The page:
Ordination of Women

Ordination of Women in the United Methodist Church

As many of you as were baptized into Christ have clothed yourselves with Christ. There is no longer Jew or Greek, there is no longer slave or free, there is no longer male and female; for all of you are one in Christ Jesus. (Galatians 3:27-28 NRSV).

As the Church of Jesus Christ enters its third millennium, women continue to heed the call to transform the Church and the world in the name of the One who names us and claims us all for witness, mission and earth-shaking transformation.

As much as he was a product of his era—one admittedly marked by gender, class, religious, and community exclusion—Jesus Christ brought to us a ministry of transformational invitation. The Living Christ invited—and still invites—to a common table of grace, justice, and power, people who had never before been invited to the religious power tables, including women, cultural and religious minorities, social outcasts, and disreputable community sinners. And women, in claiming their voice in the new faith movement ignited by the Messiah, became leaders in expanding that movement and in pushing further for inclusion of Gentiles in what was then viewed as Jesus’ renewal of Judaism.

Women, in fact, advocated for and sought to protect the inclusive equality of discipleship called forth by Jesus. In this way, they challenged the Jesus movement to remain true to the new vision of human relationship that Jesus initiated by extending its table fellowship, sharing the message of the coming Reign of God and inviting Gentiles (non-Jews) to share in that Reign.1 Jesus treated women with dignity and respect, challenged the conventional sexism of his day, and forever redefined the role of women in the church and society.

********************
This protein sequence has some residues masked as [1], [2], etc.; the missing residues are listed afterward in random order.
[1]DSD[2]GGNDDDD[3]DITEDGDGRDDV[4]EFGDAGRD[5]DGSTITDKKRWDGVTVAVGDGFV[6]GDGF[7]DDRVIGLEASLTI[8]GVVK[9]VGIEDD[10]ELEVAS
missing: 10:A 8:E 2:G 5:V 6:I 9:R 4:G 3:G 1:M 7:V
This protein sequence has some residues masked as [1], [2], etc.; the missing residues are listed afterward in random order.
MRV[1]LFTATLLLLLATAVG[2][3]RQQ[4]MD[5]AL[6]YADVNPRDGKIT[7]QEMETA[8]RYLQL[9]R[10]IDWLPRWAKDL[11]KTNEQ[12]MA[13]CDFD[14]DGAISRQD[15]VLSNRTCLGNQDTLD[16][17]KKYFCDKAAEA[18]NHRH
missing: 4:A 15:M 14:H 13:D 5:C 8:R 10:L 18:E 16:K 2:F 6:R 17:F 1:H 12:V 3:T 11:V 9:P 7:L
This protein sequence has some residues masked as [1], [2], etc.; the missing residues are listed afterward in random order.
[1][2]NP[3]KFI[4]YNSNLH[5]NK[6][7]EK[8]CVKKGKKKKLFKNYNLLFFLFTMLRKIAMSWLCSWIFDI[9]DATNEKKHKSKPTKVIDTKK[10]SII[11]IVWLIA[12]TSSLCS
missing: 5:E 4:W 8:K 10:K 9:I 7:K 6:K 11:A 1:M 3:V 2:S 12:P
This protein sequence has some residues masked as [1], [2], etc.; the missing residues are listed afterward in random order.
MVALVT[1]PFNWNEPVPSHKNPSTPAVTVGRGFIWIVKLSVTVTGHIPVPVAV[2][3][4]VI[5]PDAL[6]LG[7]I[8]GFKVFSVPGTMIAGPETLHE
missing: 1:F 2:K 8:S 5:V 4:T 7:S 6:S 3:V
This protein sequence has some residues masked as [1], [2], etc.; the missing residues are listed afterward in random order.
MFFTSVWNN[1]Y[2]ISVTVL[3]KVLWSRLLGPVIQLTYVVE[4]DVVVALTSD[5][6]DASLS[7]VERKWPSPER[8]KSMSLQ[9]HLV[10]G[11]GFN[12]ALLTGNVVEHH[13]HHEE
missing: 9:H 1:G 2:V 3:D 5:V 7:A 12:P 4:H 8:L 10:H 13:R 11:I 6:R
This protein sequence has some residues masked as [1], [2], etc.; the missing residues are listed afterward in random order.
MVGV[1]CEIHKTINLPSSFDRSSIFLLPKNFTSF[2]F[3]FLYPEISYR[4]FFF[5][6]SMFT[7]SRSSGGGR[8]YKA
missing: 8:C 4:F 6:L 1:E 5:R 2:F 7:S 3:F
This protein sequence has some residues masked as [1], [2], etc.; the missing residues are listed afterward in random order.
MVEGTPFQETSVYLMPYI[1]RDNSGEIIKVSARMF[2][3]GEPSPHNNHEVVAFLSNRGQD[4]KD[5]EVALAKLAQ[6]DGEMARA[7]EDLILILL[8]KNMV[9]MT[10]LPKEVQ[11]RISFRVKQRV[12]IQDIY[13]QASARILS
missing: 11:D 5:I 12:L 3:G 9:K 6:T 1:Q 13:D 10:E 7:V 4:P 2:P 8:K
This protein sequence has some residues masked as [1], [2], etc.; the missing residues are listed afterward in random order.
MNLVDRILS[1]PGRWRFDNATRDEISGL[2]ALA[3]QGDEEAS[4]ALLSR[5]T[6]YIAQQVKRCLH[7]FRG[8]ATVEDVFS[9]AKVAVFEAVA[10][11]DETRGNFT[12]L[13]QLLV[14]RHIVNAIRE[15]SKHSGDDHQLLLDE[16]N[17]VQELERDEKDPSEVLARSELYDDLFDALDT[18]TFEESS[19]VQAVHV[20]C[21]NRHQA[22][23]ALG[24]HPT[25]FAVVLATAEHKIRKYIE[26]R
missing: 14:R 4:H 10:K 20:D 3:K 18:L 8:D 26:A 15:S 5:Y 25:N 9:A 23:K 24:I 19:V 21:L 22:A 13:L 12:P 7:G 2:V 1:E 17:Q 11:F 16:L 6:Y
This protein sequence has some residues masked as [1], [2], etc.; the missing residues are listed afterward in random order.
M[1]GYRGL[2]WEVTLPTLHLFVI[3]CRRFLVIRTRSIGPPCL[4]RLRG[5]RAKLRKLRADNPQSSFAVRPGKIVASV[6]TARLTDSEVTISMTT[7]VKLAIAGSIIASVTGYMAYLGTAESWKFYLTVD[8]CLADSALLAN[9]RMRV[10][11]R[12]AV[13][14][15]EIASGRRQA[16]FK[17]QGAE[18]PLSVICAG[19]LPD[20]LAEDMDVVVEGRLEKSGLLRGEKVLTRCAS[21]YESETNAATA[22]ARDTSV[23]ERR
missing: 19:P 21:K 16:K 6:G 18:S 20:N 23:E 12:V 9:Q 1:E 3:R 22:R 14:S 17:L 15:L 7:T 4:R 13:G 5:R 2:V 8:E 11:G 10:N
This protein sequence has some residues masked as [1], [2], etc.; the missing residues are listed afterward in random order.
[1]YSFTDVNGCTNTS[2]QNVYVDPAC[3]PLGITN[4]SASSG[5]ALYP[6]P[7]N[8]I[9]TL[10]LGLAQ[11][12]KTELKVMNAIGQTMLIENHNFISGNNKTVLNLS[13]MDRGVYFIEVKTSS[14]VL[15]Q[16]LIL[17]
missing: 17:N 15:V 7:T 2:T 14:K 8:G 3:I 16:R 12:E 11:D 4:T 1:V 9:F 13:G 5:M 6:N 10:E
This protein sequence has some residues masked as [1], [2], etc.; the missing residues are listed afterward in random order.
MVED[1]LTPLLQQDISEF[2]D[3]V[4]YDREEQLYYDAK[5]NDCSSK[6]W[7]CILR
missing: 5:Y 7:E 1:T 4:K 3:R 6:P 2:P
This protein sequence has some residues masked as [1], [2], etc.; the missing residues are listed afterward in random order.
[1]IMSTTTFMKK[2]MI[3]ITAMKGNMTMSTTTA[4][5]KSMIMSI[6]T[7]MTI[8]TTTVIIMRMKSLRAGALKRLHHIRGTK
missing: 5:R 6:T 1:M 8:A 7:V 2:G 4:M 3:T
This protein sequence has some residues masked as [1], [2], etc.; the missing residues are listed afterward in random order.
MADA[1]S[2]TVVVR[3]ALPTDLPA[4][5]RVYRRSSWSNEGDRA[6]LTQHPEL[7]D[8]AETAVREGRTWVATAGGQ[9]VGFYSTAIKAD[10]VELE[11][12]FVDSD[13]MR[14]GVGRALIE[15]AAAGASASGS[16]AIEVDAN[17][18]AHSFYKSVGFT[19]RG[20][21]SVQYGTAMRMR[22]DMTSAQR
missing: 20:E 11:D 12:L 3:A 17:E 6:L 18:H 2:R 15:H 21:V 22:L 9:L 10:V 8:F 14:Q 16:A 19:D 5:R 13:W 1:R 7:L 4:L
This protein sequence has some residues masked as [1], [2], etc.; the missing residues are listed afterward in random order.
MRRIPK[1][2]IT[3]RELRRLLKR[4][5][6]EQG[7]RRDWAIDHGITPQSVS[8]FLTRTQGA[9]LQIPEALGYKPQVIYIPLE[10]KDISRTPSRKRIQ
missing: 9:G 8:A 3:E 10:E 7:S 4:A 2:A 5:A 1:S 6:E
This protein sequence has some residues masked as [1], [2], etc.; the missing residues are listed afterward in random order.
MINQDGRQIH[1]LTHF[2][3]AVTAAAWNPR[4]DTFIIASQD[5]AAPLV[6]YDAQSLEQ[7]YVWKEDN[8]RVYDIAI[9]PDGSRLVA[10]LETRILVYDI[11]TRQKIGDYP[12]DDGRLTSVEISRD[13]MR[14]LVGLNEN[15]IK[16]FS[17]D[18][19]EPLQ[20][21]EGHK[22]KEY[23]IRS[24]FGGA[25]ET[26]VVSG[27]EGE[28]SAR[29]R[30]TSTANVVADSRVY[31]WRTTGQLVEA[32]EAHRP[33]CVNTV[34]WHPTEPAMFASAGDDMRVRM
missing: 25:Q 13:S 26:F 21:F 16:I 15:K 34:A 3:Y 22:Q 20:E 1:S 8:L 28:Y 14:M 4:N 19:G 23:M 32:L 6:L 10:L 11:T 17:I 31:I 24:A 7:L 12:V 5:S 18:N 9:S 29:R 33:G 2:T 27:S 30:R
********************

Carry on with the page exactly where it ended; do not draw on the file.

As with many expressions of the Christian faith, it took The United Methodist Church and its forebears a while to capture Christ’s vision. In 1770, the first Methodist woman was appointed a class leader in the United States; in 1817, women were allowed to hold prayer meetings but denied a license to preach; in 1884 Anna Howard Shaw’s ordination by the Methodist Protestant Church was ruled out of order; and full voting rights for women in the Methodist tradition were not universally recognized until 1956.

Since that time, however, God’s call to women as preachers, teachers, administrators, mission workers, treasurers, lay leaders, trustees, peace-with-justice advocates, voting rights’ workers, Christian educators, and evangelists has blown a fresh breath across the globe and throughout the Church on the wings of the Holy Spirit, despite the rise and fall of our denominational enthusiasm for addressing sexism, gender bias, prejudice, and bad theology. God has done great things with us and, sometimes, in spite of us. Among the victories celebrated throughout our denomination’s history:

  • one in four United Methodist pastors in local churches today are women, compared with less than one in 100 in 1972;
  • of the 63 active United Methodist bishops around the world, 16 are women; in 2004 an unprecedented six women were elected in the same week as United Methodist episcopal leaders. The first woman bishop (the late Marjorie Swank Matthews) was elected in 1980;
  • the United Methodist Church gave to the world the first African American (Leontine T.C. Kelly, 1984) and first Latina (Minerva Carcano, 2004) bishops in mainline Christendom;
  • women comprise half of all students enrolled in United Methodist seminaries and seeking ordination;
  • the Women’s Division of the General Board of Global Ministries is the largest and most prolific mission working entity on behalf of women, children, and youth in our denomination, with ministries of education, discipleship, economic and social development, health care, advocacy, and empowerment in over 120 nations around the world.